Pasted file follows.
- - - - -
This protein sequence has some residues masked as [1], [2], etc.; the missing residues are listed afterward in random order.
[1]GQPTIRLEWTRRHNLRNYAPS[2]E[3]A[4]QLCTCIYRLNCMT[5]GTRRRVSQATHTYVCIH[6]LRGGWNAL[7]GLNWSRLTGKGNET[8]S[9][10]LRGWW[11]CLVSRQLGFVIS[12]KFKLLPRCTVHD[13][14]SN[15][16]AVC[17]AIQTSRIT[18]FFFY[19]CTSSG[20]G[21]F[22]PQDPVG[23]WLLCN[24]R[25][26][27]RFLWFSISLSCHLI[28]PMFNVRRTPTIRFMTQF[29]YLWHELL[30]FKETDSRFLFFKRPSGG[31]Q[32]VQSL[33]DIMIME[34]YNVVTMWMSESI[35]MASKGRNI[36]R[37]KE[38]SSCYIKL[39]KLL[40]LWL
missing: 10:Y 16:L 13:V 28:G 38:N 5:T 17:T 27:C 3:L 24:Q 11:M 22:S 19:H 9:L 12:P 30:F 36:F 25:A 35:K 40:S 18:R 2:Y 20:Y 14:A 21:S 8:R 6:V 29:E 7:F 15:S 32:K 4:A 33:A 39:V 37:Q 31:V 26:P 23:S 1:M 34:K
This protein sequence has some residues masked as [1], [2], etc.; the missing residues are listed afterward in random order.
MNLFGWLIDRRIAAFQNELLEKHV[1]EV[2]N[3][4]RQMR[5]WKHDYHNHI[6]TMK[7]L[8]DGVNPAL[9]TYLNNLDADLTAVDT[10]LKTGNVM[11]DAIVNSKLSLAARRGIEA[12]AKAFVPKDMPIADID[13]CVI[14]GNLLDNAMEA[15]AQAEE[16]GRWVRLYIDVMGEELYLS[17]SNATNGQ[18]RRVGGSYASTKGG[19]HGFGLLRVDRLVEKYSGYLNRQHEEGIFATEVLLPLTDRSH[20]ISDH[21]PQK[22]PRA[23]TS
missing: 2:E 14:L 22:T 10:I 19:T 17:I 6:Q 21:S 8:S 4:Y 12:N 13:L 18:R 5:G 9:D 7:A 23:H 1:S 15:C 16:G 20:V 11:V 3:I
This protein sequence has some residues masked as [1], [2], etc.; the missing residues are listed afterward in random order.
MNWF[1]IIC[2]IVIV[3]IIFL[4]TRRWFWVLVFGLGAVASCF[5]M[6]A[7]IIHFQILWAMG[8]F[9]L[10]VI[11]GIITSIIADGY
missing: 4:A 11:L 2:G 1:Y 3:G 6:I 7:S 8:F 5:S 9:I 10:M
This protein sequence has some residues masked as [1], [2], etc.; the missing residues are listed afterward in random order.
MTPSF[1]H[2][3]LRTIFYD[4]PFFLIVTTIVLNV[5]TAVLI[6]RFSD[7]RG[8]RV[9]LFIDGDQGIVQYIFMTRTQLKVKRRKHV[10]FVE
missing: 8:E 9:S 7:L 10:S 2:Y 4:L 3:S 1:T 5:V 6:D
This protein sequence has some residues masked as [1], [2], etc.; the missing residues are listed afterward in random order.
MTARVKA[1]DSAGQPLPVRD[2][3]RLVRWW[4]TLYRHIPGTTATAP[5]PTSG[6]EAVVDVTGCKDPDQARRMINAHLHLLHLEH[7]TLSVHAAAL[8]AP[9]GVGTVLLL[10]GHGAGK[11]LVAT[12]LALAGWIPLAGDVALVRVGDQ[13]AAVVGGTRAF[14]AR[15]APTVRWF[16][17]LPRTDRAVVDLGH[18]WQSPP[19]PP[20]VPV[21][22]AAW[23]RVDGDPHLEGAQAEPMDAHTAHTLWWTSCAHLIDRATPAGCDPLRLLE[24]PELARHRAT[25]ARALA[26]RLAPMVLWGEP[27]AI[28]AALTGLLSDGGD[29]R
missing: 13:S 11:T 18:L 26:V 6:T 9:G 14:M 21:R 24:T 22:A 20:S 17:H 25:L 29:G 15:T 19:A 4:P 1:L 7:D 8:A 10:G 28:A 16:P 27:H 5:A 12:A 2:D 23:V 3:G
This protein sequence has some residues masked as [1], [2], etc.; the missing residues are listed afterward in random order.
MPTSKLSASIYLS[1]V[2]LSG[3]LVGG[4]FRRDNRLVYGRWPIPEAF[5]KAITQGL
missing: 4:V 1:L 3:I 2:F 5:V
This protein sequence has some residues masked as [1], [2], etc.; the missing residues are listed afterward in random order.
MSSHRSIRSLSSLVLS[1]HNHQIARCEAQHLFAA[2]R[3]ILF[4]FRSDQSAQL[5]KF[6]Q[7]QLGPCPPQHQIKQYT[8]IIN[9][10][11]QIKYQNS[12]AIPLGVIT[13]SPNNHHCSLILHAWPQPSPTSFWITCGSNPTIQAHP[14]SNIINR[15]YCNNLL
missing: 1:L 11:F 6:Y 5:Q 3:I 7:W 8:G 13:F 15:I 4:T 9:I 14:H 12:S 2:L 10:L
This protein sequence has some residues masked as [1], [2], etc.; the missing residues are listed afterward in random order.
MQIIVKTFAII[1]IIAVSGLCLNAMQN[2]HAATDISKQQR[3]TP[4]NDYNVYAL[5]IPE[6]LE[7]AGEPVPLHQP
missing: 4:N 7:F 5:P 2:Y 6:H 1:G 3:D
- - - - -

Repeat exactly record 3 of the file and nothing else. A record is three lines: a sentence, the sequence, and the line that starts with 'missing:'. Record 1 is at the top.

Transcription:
This protein sequence has some residues masked as [1], [2], etc.; the missing residues are listed afterward in random order.
MNWF[1]IIC[2]IVIV[3]IIFL[4]TRRWFWVLVFGLGAVASCF[5]M[6]A[7]IIHFQILWAMG[8]F[9]L[10]VI[11]GIITSIIADGY
missing: 4:A 11:L 2:G 1:Y 3:G 6:I 7:S 8:F 5:S 9:I 10:M